New Fraud Schemes and How Lenders Can Protect Themselves

New Fraud Schemes and How Lenders Can Protect Themselves

Can you detect a Prospect that doesn't exist? Most underwriters are familiar with the most common types of fraud that have plagued the industry. But are they aware of new and more sophisticated schemes and ways to detect and prevent them from happening?

Fake identities, fake financials, aged shell companies posing as clients and more. Thanks to the Dark web, fraud schemes can now involve a complete set of fake identities and financials, aged shell companies posing as clients/account debtors, phony call centers posing as debtors and can even involve collusion with true account debtor employees. These schemes are harder to detect but can be caught during the underwriting phase. 

What can be done to detect prospects that are willing to present personal identification, financial and bank statements that are purchased and real but just not theirs? Traditional underwriting looks at people search, court records, liens, judgments, bankruptcies, etc. but how do you know the people you are dealing with haven’t stolen an entire identity? There are several new ways that lenders can detect this type of fraud.

  1. Two-Factor Authentication (TFA). Using it during the application process, a prospect’s phone number can be confirmed as well as other types of revealing data. TFA is an extra layer of protection that requires not only a password and username but also something that the user alone has on them at that moment. Using a username and password together with a piece of information only that user knows makes it harder for fraudsters to steal someone’s identity. Many companies use this already, but lenders have been slow to adopt this technology.
  2. Face recognition. It’s becoming possible to ask your prospect to take a picture of their driver’s license and a picture or “selfie” from the same device and use face recognition to compare them and confirm identity. Law enforcement has been using this technology for many years successfully. The state of NY alone has identified over 20,000 potential identity or fraud cases since adopting driver’s license facial recognition technology in 2010.* 
  3. MetaData. Cell phone “metadata” can help identify if the person that is applying is the same one you are dealing with. Metadata achieved buzzword status in 2013 with whistleblower Edward Snowden leaking NSA documents showing collection of data from cell phones. Metadata is transactional information not visible to regular users. While there are restrictions on access to location of cell phone users, other identifying data is also collected and stored as you go through your day and interact with your device. This metadata is accessible and has the promise to help identify the person you are dealing with.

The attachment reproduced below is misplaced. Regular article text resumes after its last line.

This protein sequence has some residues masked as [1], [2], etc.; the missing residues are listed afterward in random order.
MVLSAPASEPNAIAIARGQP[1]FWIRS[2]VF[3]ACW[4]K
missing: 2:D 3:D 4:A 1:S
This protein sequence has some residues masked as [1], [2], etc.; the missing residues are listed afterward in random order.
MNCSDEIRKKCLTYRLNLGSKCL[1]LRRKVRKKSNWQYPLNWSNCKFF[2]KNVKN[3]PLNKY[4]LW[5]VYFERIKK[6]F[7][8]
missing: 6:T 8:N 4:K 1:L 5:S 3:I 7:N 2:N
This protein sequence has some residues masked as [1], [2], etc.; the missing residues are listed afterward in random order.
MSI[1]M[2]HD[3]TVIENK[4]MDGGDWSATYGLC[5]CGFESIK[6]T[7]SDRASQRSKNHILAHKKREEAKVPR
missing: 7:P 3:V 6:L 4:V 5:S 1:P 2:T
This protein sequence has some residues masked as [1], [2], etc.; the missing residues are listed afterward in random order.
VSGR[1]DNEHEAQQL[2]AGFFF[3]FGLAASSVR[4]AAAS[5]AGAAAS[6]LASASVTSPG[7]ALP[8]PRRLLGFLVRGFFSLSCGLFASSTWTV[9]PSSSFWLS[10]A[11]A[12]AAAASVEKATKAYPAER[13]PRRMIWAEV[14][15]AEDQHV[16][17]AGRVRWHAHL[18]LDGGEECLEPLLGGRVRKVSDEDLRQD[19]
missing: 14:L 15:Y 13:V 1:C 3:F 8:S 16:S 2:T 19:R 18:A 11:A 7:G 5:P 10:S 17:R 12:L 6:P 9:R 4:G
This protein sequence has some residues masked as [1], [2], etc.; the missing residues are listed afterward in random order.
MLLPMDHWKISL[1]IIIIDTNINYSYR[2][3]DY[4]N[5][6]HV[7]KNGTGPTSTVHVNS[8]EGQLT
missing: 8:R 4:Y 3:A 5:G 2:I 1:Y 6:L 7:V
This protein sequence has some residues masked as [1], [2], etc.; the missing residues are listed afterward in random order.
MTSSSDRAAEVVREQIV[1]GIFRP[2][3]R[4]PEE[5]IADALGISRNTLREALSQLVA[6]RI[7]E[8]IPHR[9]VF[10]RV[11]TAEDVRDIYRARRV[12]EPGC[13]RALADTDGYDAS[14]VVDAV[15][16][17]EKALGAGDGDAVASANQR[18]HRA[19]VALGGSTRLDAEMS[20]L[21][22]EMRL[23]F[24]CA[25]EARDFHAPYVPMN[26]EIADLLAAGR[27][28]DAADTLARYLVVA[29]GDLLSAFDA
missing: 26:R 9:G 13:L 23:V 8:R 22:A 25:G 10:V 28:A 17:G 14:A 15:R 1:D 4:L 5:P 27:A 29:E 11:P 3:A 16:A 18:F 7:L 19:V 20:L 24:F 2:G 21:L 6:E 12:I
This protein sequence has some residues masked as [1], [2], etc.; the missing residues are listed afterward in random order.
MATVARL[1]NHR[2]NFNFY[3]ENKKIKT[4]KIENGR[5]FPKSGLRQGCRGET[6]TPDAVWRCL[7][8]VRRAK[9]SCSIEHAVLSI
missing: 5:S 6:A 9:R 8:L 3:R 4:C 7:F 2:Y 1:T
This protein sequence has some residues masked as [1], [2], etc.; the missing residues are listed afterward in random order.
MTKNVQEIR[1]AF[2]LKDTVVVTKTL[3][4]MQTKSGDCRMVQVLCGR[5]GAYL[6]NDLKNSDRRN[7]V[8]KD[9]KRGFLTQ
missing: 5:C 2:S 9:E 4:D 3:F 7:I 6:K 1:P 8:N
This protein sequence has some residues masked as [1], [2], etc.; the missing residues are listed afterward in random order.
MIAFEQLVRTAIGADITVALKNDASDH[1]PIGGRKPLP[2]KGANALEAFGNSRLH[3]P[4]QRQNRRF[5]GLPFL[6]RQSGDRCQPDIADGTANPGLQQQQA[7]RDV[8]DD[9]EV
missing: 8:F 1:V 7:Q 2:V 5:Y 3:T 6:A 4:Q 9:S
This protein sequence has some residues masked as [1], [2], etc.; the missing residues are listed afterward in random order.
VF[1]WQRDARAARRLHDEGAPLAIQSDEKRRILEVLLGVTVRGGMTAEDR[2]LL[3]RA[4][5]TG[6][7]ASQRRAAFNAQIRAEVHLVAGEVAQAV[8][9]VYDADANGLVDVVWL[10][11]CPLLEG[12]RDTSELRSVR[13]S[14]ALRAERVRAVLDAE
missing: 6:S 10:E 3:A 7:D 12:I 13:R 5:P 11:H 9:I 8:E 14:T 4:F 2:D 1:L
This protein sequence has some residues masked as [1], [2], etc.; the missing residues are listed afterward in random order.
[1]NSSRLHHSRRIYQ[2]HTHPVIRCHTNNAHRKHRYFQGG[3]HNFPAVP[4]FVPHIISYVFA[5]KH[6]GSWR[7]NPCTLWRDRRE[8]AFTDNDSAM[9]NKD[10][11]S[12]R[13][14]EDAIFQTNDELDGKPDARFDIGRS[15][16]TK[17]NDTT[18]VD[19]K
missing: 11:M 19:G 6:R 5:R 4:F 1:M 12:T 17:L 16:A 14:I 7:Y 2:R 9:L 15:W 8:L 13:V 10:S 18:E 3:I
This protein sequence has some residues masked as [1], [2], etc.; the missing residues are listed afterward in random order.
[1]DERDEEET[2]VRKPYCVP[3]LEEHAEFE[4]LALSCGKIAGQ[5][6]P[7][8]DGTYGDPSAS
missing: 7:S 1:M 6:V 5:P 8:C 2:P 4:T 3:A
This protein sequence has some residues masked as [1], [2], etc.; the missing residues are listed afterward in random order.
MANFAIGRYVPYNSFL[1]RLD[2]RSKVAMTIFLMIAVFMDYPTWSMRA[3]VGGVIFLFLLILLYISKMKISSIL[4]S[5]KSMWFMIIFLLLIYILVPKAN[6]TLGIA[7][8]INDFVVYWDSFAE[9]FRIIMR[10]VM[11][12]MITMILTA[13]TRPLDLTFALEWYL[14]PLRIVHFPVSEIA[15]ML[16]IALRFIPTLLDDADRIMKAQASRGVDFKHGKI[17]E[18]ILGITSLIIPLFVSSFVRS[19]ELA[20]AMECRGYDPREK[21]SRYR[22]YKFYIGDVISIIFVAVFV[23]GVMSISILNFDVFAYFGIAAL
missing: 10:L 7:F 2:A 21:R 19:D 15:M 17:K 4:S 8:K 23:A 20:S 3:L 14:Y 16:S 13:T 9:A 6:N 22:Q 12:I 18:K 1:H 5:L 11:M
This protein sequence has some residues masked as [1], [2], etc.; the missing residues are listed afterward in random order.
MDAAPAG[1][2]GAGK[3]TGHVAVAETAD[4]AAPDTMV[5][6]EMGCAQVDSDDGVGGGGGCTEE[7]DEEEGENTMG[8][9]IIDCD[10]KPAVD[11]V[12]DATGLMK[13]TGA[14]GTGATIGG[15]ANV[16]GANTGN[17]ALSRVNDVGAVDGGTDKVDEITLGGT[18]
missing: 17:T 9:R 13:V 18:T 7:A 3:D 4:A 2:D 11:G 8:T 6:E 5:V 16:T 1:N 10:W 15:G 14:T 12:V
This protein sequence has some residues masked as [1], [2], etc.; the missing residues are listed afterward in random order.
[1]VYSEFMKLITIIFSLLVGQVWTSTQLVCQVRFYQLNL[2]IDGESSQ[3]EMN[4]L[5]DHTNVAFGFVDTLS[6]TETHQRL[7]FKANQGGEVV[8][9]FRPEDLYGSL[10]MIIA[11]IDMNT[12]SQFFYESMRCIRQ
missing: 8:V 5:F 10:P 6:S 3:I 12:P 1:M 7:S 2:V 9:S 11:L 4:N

4. Analytic Tools. New technology also allows you to sift and synthesize more data which can identify trends and pinpoint fraudulent accounts and patterns which might not be readily apparent due to the volume of information needed to be processed in underwriting. Technology can correlate and cross reference this information revealing potential for fraud at the touch of a button. There are also sophisticated systems that correlate social security numbers, social media, and addresses detecting inconsistencies.
  5. Direct data extraction. During underwriting, lenders traditionally ask prospects to submit their financials. Many of them send an excel spreadsheet with information that might not be reliable. For these real clients who may not have great financial information, a new tactic can be applied. Technology allows us to extract financial data directly from the applicant’s accounting system. This provides better information. Going a step further, analytics of metadata in accounting information can be performed revealing transaction details, such as dates transactions were entered into the accounting system and changes in invoice amounts. For example, statistically comparing the date the transaction was entered into the accounting system (metadata) vs the actual date of the transaction can quickly detect fraud. Asking prospects to connect directly to their accounting systems is becoming more and more mainstream.
  6. Open Banking. Another powerful way to detect fraud is to connect directly to your prospects’ banks. Instead of asking for bank statements, why not directly connect to their banks and pull the information? This is almost impossible to fake and even allows lenders to monitor the account during the life of the lending relationship and compare banking and accounting system information.
  7. Consistency. Another way to prevent fraud is to make sure that your underwriting process follows the same method every time. The best way to ensure that every box is ticked off each time and to reduce errors is to use technology. We are all human and even the most experienced underwriter can make a mistake or miss a tick on the box. Technology allows your specific underwriting criteria and process to be applied to every prospect again and again, assuring you are doing it the same way each time and so underwriters can reduce manual tasks and errors.

For other types of more traditional fraud, remember the saying, “trust but verify”. The best line of defense are good operational procedures and the use of risk monitoring and analytics software that can track deteriorating trends and provide early fraud detection. These software solutions let you monitor your client’s invoicing cycle, look for patterns, and contrast financial performance with their accounting system, all in real time.
*Source: NY Post, August 21, 2017